The worlds of science and music interconnect at many levels. It can be about the physical principles that make instruments able to produce a melody or a rhythm. Or it can be about complex neurophysiological theories on why we need music in the first place.

Here are some fun facts:

  • Evolutionary, areas allocated to processing auditory information in humans are bigger than in other primates. Although our middle ear is tuned to facilitate human voice recognition, it has far wider range than is required for speech. This gives us the opportunity to appreciate both melody and rhythm[1].
  • We are all familiar with the calming effect of lullabies, or energizing rhythms of workout music. Learning how to play an instrument and it’s impact on one’s brain has long been on a radar of physiologists, and has proven to have a positive impact on the brain, such as higher IQ, better working and verbal memory [2].

In the spirit of our monthly theme, I started to think about why many musicians – both professional and amateur – are among scientists? How exactly does it work? After taking a brief look through recent publications I can say that it’s complicated, and I am in no way competent to analyze all this information to put in a one neat article. But I found some curious titles, that I want to share with you. I found some ways a potential – or an active – researcher can benefit from music –whether they play an instrument or just enjoy their day to some groovy tunes. Here I present you three ways you can benefit from music as a researcher.

Memory and education

As we all know, a researcher’s path starts with education. Music can be more than a pleasant distraction from stress of upcoming exams – it can help you learn as well! According to this study [3], you are likely to learn the text better in a sung version, rather than in a spoken or written form.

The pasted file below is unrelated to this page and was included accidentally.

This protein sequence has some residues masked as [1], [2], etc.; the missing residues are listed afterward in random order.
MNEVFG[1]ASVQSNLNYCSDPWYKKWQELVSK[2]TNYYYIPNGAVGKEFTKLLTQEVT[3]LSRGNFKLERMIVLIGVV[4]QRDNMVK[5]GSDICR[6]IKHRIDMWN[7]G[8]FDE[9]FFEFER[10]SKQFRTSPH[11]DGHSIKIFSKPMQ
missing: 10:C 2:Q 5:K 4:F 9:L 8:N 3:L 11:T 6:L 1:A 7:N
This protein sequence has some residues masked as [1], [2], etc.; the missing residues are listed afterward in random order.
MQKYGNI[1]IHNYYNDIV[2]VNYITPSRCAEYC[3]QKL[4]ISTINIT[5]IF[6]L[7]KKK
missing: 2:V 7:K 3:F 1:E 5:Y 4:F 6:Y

Moreover, memorizing a sung text is a more comprehensive way of learning. It is no secret that a melody is a powerful mnemonic device, and one can use it to remember the sung information. Of course, this style of learning has it’s limitations – you are unlikely to find album version of course textbooks, and education is, of course, much more than just learning texts by heart.

However, there are hundreds of terms and details that need to be remembered in any subject, as well as complex concepts, that aren’t easy to understand and thus remember. For this occasions, learning a song about how molecules are formed, or the periodic table of elements, or even an entire list of bones in human body can be much faster, easier and much more useful than just cramming it in.

Processing speech

Playing an instrument can be so much more than a hobby or a pleasant pass time for scientists! Both music and language require us to perceive, process and produce complex sounds, as well as decipher the information encoded in them. Processing of both music and speech uses the same brain resources and employs common neural circuits [4]. So hours spent practicing an instrument or listening to music weren’t in vain.